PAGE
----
Writing, RidgeBook III, was one of the most enjoyable stories I’ve ever written. Set in the Arctic it allowed me to let my shifters wear more clothes and not walk around mostly nude.
Quick Disclaimer: Photos below are not Fireisland but pictures of Alaska from the personal file of Author Tiffinie Helmer. Thank you. There is a link further down that takes you to the official Fireisland Windfarm site.
When researching the Arctic Ocean for something unique that I could highlight in my Brothers of Element Series, I came across a fascinating island.
Fireisland Alaska is an island off Anchorage in the shape of a whale.
In creating my heroine, Svetlana, I wanted her to be brave and independent, yet have a secret that makes her vulnerable. I gave her a cool career as a bush pilot and being of Russian and Alaskan decent, she has a family history of hunting polar bears. Refuting her mothers hunting heritage, she tags polar bears to study their breeding and hibernating habits. Her way of giving back.
As a teen, she was attacked by a polar bear and is now self-conscious of the scars on her stomach. And although she’s not ashamed of being a full-figured woman, she sometimes downplays her curves to the dismay of Ridge, our hero.
When her new family is in danger of being exposed, she becomes their best weapon. Only it shatters Ridge’s heart to place his mate in that position after waiting a hundred and seventy five years to find her.
Svetlana will prove she’s not a detriment to the very shifters, the polar bears, that King Ridge protects.
Fire Island Wind LLC
Click on the link below to see Fireisland windfarm.
Fireisland was at first, Fire Island Air Force Station
Courtesy of Wikipedia
In September 1951, the U.S. Air Force 626th Airborne Control and Warning Squadron was established on the island at a base on its southern end called Fire Island Air Force Station. Staffed by about 200 personnel, the base was an air defense radar center and Nike surface-to-air missile site for NORAD, doubling as a Federal Aviation Administration air traffic control radar and communications site. Since the island is not connected to the mainland, all supplies came by helicopter from Elmendorf Air Force
Base and, during summer, by barge from Anchorage. A runway was built during the first years of the base’s existence; however, during the 1964 Alaska earthquake – one of the largest in recorded history – the airfield subsided into the ocean, leaving helicopter as the only way of reaching the island by air.
Fire Island AFS closed in 1969, leaving the FAA as the sole user of the island. The base site was cleaned up in the 1990s, and the facilities razed. The FAA site stayed open until 1980, when new Kenai-based radar became active. In 1982, the site of the old air station was turned over to the native corporation Cook Inlet Region, Inc. (CIRI) as federal surplus property.
Currently, CIRI owns 90% of Fire Island’s 4,000 acres, the rest belonging to the FAA and the US Coast Guard. The FAA maintains a private general aviation airfield on the east corner of the island, which has two runways and hosts, on average, 25 landings and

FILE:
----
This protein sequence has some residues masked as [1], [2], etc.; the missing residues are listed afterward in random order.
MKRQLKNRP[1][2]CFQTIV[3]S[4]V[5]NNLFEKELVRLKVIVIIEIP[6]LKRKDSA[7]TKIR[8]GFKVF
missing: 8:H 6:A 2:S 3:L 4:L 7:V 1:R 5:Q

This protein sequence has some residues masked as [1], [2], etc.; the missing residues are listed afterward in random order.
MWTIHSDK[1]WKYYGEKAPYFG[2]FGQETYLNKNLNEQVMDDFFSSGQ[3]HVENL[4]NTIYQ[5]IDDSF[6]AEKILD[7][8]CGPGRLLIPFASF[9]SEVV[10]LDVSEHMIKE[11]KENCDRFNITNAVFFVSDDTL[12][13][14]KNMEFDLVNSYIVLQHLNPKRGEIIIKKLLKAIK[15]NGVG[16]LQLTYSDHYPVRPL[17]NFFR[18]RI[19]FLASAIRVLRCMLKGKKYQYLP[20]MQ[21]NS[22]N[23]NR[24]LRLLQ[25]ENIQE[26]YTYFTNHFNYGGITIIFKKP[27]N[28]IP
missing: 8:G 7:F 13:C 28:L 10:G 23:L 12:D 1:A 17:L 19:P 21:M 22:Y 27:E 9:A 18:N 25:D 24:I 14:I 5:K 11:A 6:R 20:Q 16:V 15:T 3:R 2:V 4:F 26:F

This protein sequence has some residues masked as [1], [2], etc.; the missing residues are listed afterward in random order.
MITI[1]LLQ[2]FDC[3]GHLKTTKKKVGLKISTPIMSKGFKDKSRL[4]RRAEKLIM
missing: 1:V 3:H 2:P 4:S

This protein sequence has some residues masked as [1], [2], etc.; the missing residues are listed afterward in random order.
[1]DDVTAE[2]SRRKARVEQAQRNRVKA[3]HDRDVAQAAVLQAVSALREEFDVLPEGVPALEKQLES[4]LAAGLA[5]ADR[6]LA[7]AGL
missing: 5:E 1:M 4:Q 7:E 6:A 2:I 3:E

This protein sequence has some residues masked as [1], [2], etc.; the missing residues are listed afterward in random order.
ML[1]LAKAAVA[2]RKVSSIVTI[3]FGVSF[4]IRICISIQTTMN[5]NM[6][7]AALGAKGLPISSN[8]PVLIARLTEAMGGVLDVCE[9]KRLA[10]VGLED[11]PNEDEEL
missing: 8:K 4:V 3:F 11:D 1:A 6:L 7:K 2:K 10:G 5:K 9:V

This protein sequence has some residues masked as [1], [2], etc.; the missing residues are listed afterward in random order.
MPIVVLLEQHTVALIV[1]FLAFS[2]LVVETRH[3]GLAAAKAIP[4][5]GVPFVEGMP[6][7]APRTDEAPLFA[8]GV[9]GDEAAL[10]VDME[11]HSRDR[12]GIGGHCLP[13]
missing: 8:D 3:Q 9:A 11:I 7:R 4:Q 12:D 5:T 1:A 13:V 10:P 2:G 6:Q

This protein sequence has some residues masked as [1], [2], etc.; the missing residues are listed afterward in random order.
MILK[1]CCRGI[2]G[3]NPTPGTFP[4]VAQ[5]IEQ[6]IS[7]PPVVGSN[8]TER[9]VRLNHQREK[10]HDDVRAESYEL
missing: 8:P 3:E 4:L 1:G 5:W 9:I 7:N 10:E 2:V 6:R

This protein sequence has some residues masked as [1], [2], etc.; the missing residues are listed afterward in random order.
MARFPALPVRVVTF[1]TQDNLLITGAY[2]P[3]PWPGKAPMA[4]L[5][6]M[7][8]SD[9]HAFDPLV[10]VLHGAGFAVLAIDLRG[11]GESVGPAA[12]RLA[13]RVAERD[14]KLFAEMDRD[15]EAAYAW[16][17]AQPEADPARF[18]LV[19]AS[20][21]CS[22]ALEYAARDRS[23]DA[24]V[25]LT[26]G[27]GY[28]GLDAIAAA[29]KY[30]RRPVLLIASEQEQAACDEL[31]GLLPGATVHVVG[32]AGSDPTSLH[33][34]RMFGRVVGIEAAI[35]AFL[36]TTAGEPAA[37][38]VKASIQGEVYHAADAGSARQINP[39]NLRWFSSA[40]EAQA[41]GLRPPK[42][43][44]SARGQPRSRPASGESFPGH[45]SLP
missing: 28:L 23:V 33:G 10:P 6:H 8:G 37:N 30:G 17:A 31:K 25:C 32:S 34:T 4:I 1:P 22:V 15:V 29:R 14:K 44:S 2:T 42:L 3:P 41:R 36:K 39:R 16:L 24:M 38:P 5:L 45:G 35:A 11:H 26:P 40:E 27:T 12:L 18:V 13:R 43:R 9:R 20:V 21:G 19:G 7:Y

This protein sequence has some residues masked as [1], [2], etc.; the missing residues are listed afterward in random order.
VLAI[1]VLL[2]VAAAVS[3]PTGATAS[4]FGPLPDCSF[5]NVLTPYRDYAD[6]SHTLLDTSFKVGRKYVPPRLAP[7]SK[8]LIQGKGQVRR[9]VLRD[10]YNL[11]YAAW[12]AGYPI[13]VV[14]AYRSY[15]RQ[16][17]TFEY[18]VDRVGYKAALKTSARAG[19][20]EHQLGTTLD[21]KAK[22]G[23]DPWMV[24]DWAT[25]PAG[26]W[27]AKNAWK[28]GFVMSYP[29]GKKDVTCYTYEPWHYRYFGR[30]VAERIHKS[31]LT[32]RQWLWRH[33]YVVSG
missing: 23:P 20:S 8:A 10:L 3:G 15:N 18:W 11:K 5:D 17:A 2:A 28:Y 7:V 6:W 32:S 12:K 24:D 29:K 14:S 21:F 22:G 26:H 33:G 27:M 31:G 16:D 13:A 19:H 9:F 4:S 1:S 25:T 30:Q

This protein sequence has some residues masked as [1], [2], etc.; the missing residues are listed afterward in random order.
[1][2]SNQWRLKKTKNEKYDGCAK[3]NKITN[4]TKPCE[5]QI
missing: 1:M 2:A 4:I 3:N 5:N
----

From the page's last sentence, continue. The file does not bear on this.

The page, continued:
takeoffs each month. Access to the island is by permission only. At present,
there is an 11-turbine, 17.6-megawatt wind farm located on Fire Island. The installation is owned and operated by Fire Island Wind LLC, a subsidiary of Cook Inlet Region, Inc. (CIRI), the owners of the island. The turbines’ nacelles rise to 262 feet (80 m) above the ground, about the height of Anchorage’s Robert B. Atwood Building, which is the city’s second-tallest. An underwater transmission line connects the wind farm to the Anchorage power grid.
The wind farm is the first megawatt-scale wind project in Southcentral Alaska. According to the producers, the installation powers 5,600 homes in Anchorage. Though the FAA currently permits only 11 turbines, the farm has the capacity to triple in size to 33.
Project History. (Wind turbine of Fireisland)
Since the abandonment of the air force station, various uses had been suggested for the island, including an expansion of the Port of Anchorage or the development of industrial facilities. Although drinking-water supplies were judged insufficient to support commercial or industrial development. In the early 1990s the utility Chugach Electric determined that Fire Island is a favorable location for a wind farm. Deciding factors included not just strong and steady winds, but also proximity to the Anchorage area and lack of conflicting land-use issues.
In 2000, Chugach Electric approached CIRI, the owners of Fire Island, with a proposal that CIRI build a wind farm there and sell the electricity to the Anchorage power grid. Measurements taken over the next several years reconfirmed the site’s viability for producing commercial wind power. The FAA, operators of nearby Anchorage International Airport, cautiously approved the project in 2008 after deciding that the wind turbines would not interfere with their radar equipment.
Work on the installation commenced in 2009, and construction of the turbines themselves took place over the summer of 2012. On September 24, 2012, all 11 turbines began feeding into the Anchorage electrical grid.
I would like to thank Author Tiffinie Helmer for digging through her collection of photos of Alaska and allowing me to share them with you.
Check out her website to find more stories set in Alaska. http://www.tiffiniehelmer.com/
To find out what happens on Fireisland between Arctic Ocean Tiger Shark King, Ridge Bartholomew and Svetlana Kozlow, read, Ridge Book III. The Brothers of Element Series. R
Dagger book I
Desmond short story
Blade book II
Ridge book III
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Winner to be announced Tuesday here and on Facebook.